UW Oshkosh women’s tennis head coach Robert Henshaw is currently in his third year coaching for the Titans. With over 20 years of coaching under his belt, Henshaw says he hopes to take the Titans to new heights.
Henshaw has been playing tennis since he was a kid. Growing up near the Oshkosh area, tennis has been an integral part of the coach’s life.
“We [Henshaw and his older sister] grew up right across the street from the tennis courts,” Henshaw said. “So at about 4 years old, before I even knew how to speak, I had a tennis racquet in my hand and I was playing tennis. I grew up in a community where tennis was the big sport. I learned at a pretty young age that I was pretty good and sometimes that’s all it takes. I just really worked hard at it.”
That hard work paid off throughout Henshaw’s career. In high school, Henshaw competed for the Neenah Rockets.
While there, Henshaw won a Doubles State Championship in 1996. He then attended UW-Eau Claire in 1997 and was named Newcomer of the Year along with Doubles Most Valuable Player.
Tennis is unique when compared to other popular sports, and Henshaw said there are certain areas of the game that he enjoys the most.
“I like the one-on-one nature of it,” Henshaw said. “I like that officials and referees really play no part in a match for the most part, it’s just ‘me versus you.’ I like the problem solving aspect of it, figuring out a way to win, hopefully being pushed both physically and mentally to a place that I personally haven’t been previously.”
Henshaw lays claim to a 5.0 player rating and was ranked in the top five of men’s singles players in Wisconsin at the end of 2015. But doubles and singles success don’t necessarily go hand in hand.
As with any sport, some people are naturally better at some aspects than others. Henshaw said there are differences between singles and doubles, including varying strategies that go into each of them.
“To a certain extent, they’re almost different sports,” Henshaw said. “You have to be very patient in singles and wait for your opportunity. In doubles you have to take the opportunity. So doubles is generally a much more aggressive style of play. The other aspect that’s different really is just being able to have a teammate next to you to help problem solve and look for weaknesses in your opponents. Whereas in singles you have to do all the work for yourself. Most often people are exceptional at one and building on the other. It’s rare to get that person who’s just tremendous at both.”
Henshaw has used that mentality when coaching, and it has paid off for many players. UWO senior Bailey Sagen has taken note of her personal progress thanks to Henshaw.
“Along with different tactics of play and helping improve my skill, he has helped me with my game mentality, more specifically in singles,” Sagen said. “I was the farthest thing from a singles player when I started my college career, and in the past three years, I love it more than ever.”
Henshaw has been coaching tennis since ninth grade and has a true passion for it. He has a certified tennis teaching professional license from the United States Professional Tennis Association and has taught multiple age groups.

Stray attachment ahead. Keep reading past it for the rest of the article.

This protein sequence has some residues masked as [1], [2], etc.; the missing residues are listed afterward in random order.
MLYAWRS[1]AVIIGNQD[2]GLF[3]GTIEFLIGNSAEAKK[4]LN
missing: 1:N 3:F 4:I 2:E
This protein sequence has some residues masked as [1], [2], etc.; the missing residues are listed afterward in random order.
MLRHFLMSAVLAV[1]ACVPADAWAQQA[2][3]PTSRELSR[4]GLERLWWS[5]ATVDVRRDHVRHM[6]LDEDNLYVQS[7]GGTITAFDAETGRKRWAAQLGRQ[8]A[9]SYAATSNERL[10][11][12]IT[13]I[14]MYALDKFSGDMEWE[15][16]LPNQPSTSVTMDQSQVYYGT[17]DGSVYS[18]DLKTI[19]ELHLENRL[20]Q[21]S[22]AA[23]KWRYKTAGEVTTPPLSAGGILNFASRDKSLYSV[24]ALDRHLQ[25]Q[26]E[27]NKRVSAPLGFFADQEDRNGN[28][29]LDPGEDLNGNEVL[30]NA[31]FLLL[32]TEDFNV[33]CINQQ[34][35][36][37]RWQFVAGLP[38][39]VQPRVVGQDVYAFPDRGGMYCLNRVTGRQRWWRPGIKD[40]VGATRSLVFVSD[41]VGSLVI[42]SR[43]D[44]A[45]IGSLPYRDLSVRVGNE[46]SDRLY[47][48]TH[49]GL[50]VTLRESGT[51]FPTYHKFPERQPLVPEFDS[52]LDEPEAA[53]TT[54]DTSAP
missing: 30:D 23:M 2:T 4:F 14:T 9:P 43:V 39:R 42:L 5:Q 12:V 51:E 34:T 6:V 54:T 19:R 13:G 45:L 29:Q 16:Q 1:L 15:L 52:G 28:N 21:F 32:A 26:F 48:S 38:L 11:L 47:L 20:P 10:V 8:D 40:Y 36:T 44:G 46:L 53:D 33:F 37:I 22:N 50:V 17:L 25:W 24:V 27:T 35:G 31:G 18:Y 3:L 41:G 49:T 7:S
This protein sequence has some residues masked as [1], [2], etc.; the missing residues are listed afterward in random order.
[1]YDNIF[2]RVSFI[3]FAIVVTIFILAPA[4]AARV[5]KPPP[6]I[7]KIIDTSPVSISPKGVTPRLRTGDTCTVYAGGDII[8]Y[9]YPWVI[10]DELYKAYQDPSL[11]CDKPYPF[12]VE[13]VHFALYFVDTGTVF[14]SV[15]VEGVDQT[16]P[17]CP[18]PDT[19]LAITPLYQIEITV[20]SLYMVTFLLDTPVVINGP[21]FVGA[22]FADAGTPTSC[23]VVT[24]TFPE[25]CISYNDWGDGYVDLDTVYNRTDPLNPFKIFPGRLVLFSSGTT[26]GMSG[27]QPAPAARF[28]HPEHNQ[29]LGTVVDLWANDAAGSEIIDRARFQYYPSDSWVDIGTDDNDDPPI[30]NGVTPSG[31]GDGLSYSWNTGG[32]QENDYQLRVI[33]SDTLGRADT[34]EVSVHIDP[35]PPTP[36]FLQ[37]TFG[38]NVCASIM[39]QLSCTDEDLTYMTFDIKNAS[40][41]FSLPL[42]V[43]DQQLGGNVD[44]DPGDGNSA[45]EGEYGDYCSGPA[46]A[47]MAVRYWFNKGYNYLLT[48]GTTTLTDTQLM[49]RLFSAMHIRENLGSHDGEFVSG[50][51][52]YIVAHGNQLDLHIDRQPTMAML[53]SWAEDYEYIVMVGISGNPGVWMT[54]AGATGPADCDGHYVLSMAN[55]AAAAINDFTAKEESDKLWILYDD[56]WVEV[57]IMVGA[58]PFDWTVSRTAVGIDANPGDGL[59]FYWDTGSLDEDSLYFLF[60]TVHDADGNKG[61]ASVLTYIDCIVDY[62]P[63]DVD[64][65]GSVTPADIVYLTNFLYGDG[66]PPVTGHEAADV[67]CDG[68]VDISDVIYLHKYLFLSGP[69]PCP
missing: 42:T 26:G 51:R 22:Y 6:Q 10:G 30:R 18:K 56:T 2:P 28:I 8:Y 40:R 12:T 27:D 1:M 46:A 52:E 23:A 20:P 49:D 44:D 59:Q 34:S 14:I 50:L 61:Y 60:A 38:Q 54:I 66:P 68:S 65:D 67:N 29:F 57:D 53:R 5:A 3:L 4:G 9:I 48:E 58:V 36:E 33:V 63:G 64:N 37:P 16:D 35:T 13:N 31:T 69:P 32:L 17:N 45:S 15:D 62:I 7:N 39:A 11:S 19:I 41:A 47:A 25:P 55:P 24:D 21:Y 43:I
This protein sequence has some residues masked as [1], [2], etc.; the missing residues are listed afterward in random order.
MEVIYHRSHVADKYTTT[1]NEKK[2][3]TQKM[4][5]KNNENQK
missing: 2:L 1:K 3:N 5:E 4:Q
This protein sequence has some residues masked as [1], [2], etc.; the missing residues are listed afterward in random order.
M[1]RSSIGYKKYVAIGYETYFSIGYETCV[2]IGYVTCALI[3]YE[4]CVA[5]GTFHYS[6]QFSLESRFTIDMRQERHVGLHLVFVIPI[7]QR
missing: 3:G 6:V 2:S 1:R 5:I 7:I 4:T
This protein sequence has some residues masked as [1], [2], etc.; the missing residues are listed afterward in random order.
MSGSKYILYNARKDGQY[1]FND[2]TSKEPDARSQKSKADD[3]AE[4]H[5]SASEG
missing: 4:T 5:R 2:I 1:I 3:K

Coaching and playing have always been a part of Henshaw’s life, and he said as with playing the game, coaching has certain positive aspects to it as well.
“I feel as though I really don’t work,” Henshaw said. “I’ve been lucky enough to work hard enough in tennis so that I can turn it into a profession for myself. I just feel lucky every day. Everybody has bits and pieces of their job they don’t like, but every single day I get to step out on the tennis court and I’m not working. I’m just helping develop young people and work on their games.”
That passion really shows through to the players as well. Sophomore Samantha Koppa said Henshaw has helped out her singles game immensely since she’s become a Titan.
“Before entering college, I had never played a singles match in my life, and now I have a very successful record playing it,” Koppa said. “[Henshaw] has helped me by teaching me different plays that can be executed and how to be mentally tough during my matches.”
Before his time at Oshkosh, Henshaw was the men’s head coach at Ripon College in 2010, and the men’s and women’s head coach for Kimberly High School from 2009-2011.
Henshaw then moved his coaching career to Oshkosh at the YMCA Tennis Center in 2013.
At the YMCA, Henshaw was the program director as well as the head tennis teaching professional. In 2015, Henshaw was selected to be the interim head coach for the Titans and was awarded the full position in 2016.
Having grown up around Oshkosh, Henshaw had his eyes on UWO for a while. He said there were constants that consistently drove him to want to eventually coach at UWO, including the aspects of the University that stand out among its competitors.
“I feel as though UW Oshkosh is really a hidden giant,” Henshaw said. “There have been some very exceptional and great players both on the men’s and women’s side in the past who played for UWO. I like being a part of the development of tennis in Northeastern Wisconsin. I continue to get impressed with the University as a whole, and what it offers its students. I feel like the quality of player that I get is tremendous. I couldn’t really ask for anything more.”